19 September 2009

Susan V. Facknitz

Gary Dubola Memi

Susan V. Facknitz


Rifle fire on afternoon streets
hits buildings, bodies, orange and red,
erupts; arms splay as they fall
or flee. Brown dirt runs red into ocher,
the colors of this season.
The woman was going to work
among the bare trees of Baghdad.
She entered the building as she always had,
headscarf in place, eyes averted.
But the soldier was nervous.
Here only days, still smelling of soap
and the breezes off the bay,
he knew about the things
that had been done, the bodies of soldiers
that had been landed at the base
the morning he’d shipped out. She held her bag
tightly. She could feel the bulky square
it contained. She felt its edges,
thought about the power it held, that soon
it would unleash. He saw her coming,
approached her first. She stiffened,
gripped her bag as he brought the dog
closer, ordered her to stop, stand still.
She couldn’t let this happen. Outside,
the clear air, wind washed, whistled
along the alley, as she refused, as he shouted
and she turned, hands on the sacred package,
holy words echoing in her head,
the pages of the book trembling,
her feet beginning their terror
as the guns rose
and she fell
and the others after.

Susan V. Facknitz lives in Massanetta Springs, Virginia. She teaches literature and creative writing at James Madison University. She has published poems in Poetry East, Louisiana Literature and New Orleans Review.

(author retains copyright)


Gary Dubola Memi

A Treatise on the Nature of Previously Published Electronic Arts

Please take this protest
And consider it a threat
Yes you

Writing to you
Is like writing for war
Or anything else

Your applied rules
Your universal theory
Is keeping me bound

When I break free
I mean really free
I will take a piece of you with me

The part that cares
And the part that wears clothes
The cart that comes before the horse

I have divorced myself
From the ridiculous notion
That your red tape is gracious

I will canvas my own halls
And spin my own wheels
For as long as your greasy rules apply

What you're missing
As a lot
Is probably not much

But maybe tomorrow
A solid gem will burden you

Often in treaty
We bring things to tables
Like bread from hearth

Thanks for being consistent
My protest remains the same
Against you as it is with others

Not to lump
But how does it feel
To fold your arms at a gift

A common problem
A simple fix
Set this poem free

Gary Dubola Memi currently lives on Long Island and commutes into Manhattan five days a week for work. On these mornings, you can find him writing poems, turning your sleepy train car into a veritable café. That is if you ride the Long Island Rail Road. You can also follow his progress at www.railroadpoetry.blogspot.com. Gary lives with his wife and dog and yet to be gender constructed fetus.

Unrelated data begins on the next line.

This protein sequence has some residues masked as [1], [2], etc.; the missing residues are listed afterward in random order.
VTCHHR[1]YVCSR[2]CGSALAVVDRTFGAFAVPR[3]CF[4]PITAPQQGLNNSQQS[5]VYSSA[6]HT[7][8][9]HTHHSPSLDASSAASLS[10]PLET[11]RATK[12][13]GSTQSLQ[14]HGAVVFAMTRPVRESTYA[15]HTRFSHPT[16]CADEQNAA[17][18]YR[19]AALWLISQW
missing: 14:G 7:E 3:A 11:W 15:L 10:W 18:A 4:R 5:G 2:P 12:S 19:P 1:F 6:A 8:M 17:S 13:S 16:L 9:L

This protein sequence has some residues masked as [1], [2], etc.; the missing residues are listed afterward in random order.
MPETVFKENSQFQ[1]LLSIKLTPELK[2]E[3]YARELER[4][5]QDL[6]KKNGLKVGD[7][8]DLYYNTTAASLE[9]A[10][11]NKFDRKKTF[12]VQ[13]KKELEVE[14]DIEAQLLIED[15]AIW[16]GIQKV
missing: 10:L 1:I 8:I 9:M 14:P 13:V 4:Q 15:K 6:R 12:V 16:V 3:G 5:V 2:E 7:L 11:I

(author retains copyright)


05 September 2009

Greg Veitch

Stephen Williams

Greg Veitch

Concerning the Bellboy

The milkmaid in Vermeer’s paintings with the
shabby blue apron, the look of bitter
romance washing her face with a gray simplicity;

perhaps it was the shepherd’s son who had never
returned her simplest fears, or perhaps just the
pyrite complexion of Lord Donahue’s oldest

nephew, her mind elsewhere as tallow clings to
wrinkles in her work. Ground anise, sharp
lavender in quiet haste while the outside

world revives its frenzied pulse; oh what a
pleasure to see the new candles just as
the lady suggested. Perhaps now the

soft smell of emptiness formerly kicked
under the tin wash basin returns up
the sleeve of the coxcomb that evening.

Greg Veitch is an upcoming writer in Guilford, Connecticut. So far he has only been published in a few small literary magazines, one of which belongs to his high school. Do not overlook him though--just because he has not been recognized to a great extent does not mean his writing is anything less than mind-numbingly exciting. (He may simply be a bit shy.)

(author retains copyright)


Stephen Williams

In A Dark Time

In a dark time
within us and here,
we smooth ourselves over
with oil and gossip.

Beating our heels into the floor music,
paying more with less

Whistling old songs
like they'll save us.

Give us that shot,
vaccine against swine
boiled in the underworld.

There's not enough
lighthouses to cast light over the dying sea.

The fires are burning California.

Where's the great Kennedy from yesterday?

Only Dylan still has a spark to share.

We should march for something...

We're in a vacuum of overpopulation,
soulless mass,

in a dark time.

Stephen Jarrell Williams loves to write, listen to his music, and dance late into the night. He was born in Fort Belvoir, Virginia. His parents are native Texans. He has lived most of his life in California. His poetry has appeared in Anthology, Avocet, Blue Collar Review, The Broome Review, Byline Magazine, Chronogram Magazine, Eskimo Pie, Fissure Magazine, Freefall, Haight Ashbury Literary Journal, Hawaii Review, HUNGUR, Liquid Imagination, Nerve Cowboy, Mirror Dance, POEM, Poesia, Posey, protestpoems.org, Purpose, REAL, Tales from the Moonlit Path, and others.

(author retains copyright)